If you think back to the origins of agriculture, no doubt the domestication of animals was one of the most important changes our distant relatives could have made. Equally innovative is the concept of preparing soil and the planting of gathered seeds to produce a needed crop.
But if you think about it, the concept of “pruning” is almost counter-intuitive. The Merriam-Webster Dictionary defines the word “prune” as “to cut off or cut back parts of for better shape or more fruitful growth.” That’s all good, but there’s a huge leap in thought that produces the concept of pruning.
Think back to the days of our ancient ancestors where quantity of fruit may have been more important than quality, especially if the source was a wild vine. Following this idea, the larger the vine, the more fruit it produces. So who would have thought that cutting a vine back or pruning a tree of most of its growth would produce a better and possibly larger crop?
Alas it is not my job to explain the secrets of the universe. Instead, I thank those farmers of the past that have helped refine the art of pruning so that we can produce an exceptional quality of grape.
Pruning is one of the most important decisions we make each year. The question is not whether we should prune or not, but instead how much we should prune.
The pruning season for us starts on January 2nd. We have learned that with our crew (4 to 5 people), we can prune our 85 acres of vineyards and finish just before the vines bud out in spring (assuming an “average” amount of rainy days when we don’t work in the vineyards).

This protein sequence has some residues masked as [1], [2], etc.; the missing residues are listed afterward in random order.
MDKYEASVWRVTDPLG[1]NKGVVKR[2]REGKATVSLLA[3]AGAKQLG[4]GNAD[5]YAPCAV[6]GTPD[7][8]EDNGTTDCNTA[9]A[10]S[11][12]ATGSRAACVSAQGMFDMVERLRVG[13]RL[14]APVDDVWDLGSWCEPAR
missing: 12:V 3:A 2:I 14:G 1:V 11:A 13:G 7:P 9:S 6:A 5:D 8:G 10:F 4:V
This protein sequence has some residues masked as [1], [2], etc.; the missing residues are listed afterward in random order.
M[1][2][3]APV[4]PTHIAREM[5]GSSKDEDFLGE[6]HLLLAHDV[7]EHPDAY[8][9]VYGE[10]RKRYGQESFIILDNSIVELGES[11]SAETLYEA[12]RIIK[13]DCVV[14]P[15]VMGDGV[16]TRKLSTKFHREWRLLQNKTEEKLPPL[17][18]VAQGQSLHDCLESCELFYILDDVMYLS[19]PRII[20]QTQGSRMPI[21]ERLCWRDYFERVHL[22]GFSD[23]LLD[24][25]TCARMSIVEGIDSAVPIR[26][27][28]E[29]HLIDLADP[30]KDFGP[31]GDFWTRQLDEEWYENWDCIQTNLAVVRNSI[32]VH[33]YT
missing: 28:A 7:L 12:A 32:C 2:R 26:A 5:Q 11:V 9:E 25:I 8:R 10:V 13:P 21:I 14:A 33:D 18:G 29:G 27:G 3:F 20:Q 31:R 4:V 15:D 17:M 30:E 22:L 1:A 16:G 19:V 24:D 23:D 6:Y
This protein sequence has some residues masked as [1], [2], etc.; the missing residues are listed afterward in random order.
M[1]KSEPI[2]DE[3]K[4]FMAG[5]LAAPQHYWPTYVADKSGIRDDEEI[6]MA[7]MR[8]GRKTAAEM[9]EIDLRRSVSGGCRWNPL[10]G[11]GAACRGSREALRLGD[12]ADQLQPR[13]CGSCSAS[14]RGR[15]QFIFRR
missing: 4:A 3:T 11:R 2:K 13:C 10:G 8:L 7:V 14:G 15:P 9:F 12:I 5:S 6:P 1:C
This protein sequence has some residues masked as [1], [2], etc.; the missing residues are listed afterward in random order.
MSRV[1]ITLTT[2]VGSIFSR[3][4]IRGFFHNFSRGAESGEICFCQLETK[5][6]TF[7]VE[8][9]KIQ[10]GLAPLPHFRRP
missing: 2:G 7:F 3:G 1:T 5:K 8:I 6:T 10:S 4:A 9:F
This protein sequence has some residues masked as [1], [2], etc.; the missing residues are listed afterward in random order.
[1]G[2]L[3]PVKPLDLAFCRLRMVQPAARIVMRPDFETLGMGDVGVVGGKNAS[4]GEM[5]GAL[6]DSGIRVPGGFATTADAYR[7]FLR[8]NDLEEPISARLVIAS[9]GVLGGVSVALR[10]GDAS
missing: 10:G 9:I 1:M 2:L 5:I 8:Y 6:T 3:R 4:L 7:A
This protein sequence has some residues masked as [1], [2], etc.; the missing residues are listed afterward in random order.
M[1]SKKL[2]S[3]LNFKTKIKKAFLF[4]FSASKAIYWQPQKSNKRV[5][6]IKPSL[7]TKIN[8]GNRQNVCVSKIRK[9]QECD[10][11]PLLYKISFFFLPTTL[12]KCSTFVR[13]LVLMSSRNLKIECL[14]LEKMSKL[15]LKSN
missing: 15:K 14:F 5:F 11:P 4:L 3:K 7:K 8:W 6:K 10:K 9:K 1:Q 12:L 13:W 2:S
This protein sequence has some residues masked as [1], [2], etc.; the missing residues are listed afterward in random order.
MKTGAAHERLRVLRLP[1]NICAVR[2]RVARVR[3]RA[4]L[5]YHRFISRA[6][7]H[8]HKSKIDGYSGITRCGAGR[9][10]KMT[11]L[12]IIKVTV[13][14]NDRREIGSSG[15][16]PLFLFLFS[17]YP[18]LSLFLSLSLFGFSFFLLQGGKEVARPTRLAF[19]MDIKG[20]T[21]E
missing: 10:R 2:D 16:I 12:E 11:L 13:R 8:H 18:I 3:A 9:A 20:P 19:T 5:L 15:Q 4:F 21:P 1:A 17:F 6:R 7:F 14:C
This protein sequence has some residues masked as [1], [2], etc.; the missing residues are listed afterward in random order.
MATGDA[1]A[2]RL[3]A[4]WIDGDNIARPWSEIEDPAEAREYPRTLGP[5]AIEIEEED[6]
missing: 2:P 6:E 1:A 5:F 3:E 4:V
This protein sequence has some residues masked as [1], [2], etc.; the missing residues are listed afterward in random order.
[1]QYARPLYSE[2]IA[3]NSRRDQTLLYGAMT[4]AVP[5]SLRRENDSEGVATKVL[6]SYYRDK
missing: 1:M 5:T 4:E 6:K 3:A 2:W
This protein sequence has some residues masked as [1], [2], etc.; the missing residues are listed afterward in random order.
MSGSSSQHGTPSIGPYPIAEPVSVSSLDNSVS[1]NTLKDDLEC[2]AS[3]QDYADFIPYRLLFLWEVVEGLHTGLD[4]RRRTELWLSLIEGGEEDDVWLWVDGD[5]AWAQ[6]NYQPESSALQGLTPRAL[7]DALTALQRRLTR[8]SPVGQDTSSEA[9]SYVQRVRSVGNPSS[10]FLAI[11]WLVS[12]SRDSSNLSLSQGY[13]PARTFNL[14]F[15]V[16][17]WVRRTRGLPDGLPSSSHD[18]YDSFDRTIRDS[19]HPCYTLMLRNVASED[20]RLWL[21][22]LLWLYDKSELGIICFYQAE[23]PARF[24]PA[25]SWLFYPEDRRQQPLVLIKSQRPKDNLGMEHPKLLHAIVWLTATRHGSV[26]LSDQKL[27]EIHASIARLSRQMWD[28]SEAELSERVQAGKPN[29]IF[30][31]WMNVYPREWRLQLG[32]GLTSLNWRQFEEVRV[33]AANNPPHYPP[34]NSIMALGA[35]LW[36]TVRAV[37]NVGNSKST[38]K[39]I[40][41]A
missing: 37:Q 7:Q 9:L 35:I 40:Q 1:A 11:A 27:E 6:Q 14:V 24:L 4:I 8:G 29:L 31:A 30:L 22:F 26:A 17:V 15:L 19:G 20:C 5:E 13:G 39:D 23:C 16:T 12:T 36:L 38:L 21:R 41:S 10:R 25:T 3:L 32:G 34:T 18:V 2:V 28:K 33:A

The timing is immanently important. The earlier one prunes, the earlier the plant buds. But, if we prune too early and the vine buds out too early, it is more susceptible (timing wise) to spring frosts. On the other hand, if a vine buds out before it’s been pruned, the stored energy (in the vine from the winter) is expended (or better yet, wasted) over many buds. It essentially saps the vine of needed energy for much of the rest of the season.
So partially, the balance in the timing of pruning may determine just how much crop we get. Logistically, we prune the older vines with the late budding varieties first since we have a frost protection system in place. Then we slowly work through the different varieties depending on their propensity to spring frosts and the type of pruning/trellising system.
If all goes well, we will finish pruning the last vine just as the first vines start budding out. And since the art of pruning is skilled labor, we only let our crew prune the vineyard (rather than hiring many people for a short period). We need consistency in our pruning, and that comes by having the same people prune every year.
Part 2—Cane Pruning, Cordon Pruning and Vertical Cordon Pruning—Yes We Do All Three!